The benefits of municipal utility ownership are many. From small, rural towns to large metropolitan cities, municipal utilities are the culmination of that particular American ideal of local people working together to meet local needs.
A municipal utility is owned by the city it serves. It exists to provide a public service to the citizens, businesses, and industries of the community. Service, not profit, is the utility’s mission.
Long-Term Community Goals
The emphasis on municipal utilities is helping to achieve the long-term goals of the community. The primary mission of providing the least-cost and most reliable service over maximizing profit ensures that these goals are always in sight.
Because of local control, Kansas cities with municipal utilities determine how utility services are provided within their community. This includes the design and aesthetics of electric distribution systems, natural gas infrastructure, water treatment plants and water towers, and wastewater treatment plants. Local control means matching local resources to local needs and offering special programs (energy efficiency & conservation, economic development incentives, etc.) to benefit citizens.
For municipal utilities, rates and services are governed by the city itself. Utilities are commonly governed by either a city council or city commission or an appointed or elected utility board. The utility is governed by residents of the community who are customers of the utility and are thoroughly familiar with its operations and services.
Municipal utilities are located in the community and are readily available to customers. If a customer has a complaint, he or she doesn’t have to take it to a state agency in Topeka or corporate headquarters in another city. The customer can discuss the problem locally, with another member of the community, and be assured that the problem will be addressed.
With electric, gas, water & sewer crews located within the community, citizens benefit from a quick and effective local response to emergency situations and outages.
The Public Interest
A municipal utility is operated in the public interest, for the benefit of the residents of the city. They are not operated for the benefit of stockholders who may live hundreds of miles away and have little interest in the community. With private utility ownership, there is often conflict between the interests of customers and the interests of the stockholders. This disparity of interests has given rise to a complex system of regulation of private utilities that is unnecessary when the utility is publicly owned and operated for the benefit of the community it serves.
Keeping Dollars in the Community
There are numerous ways that a municipal utility helps to maintain and improve a sound local economy:
- Municipal utilities make significant contributions and payments-in-lieu-of-taxes to the city. These payments are similar, and often much greater to the tax payments that would be made by a private utility.
- Local ownership means that customers’ utility dollars stay in the community, creating jobs, and supporting the local economy.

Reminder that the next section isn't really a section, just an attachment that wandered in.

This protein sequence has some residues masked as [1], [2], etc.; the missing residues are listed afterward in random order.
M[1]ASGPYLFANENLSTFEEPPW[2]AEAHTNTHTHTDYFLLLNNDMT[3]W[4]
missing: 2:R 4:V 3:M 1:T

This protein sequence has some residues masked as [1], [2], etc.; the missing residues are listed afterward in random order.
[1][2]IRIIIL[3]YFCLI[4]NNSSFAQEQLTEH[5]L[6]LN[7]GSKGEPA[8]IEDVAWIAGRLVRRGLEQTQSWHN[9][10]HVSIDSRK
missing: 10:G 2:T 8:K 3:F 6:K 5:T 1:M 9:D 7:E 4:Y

- Local employment
- Municipal utilities serve as an engine for economic development. Local flexibility, reliability, and quality service offered by municipal utilities are a major advantage for the community in attracting and retaining commercial and industrial customers.
- Access to tax-exempt financing for capital projects
- On average, municipal utility rates are competitive with those of other utilities. Competitive rates mean that more dollars are available to spend on other goods and services, boosting the local economy.
Decisions about the operation of a municipal utility are made locally, by members of the community, at open, public meetings. Because all decisions are made locally, a municipal utility is uniquely able to respond to the community’s needs, build on the community’s strengths, and reflect and advance the community’s values.
Integrated Utility Systems
In most cases, municipal utilities are integrated across many services. The electric or gas utility may work with the city’s water, sewer, garbage, cable, or telecommunication systems. The efficiency of local governments are enhanced through the sharing of personnel, equipment, and supplies across numerous utilities and city departments.
Private Utility “Yardstick”
Municipal utilities are a strong competitive force that provides a “yardstick” for consumers and regulators to measure the performance and rates of private utilities. This continuous competitive standard benefits not only the customers of municipal utilities but all utility customers across Kansas.
If the problem we are trying to solve is stepping back from the climate precipice, I am thinking that local control, harnessing the collective intelligence of Boulder, and using revenues to fund democratized undergrounding, community broadband, community energy efficiency while providing purposeful community job growth and community benefit is not something to pass on lightly? I am pretty partial to access to tax-exempt financing!
The road less traveled leads us locally. The game is changing as it must. May we choose wisely. Let us act as democracy’s best hope?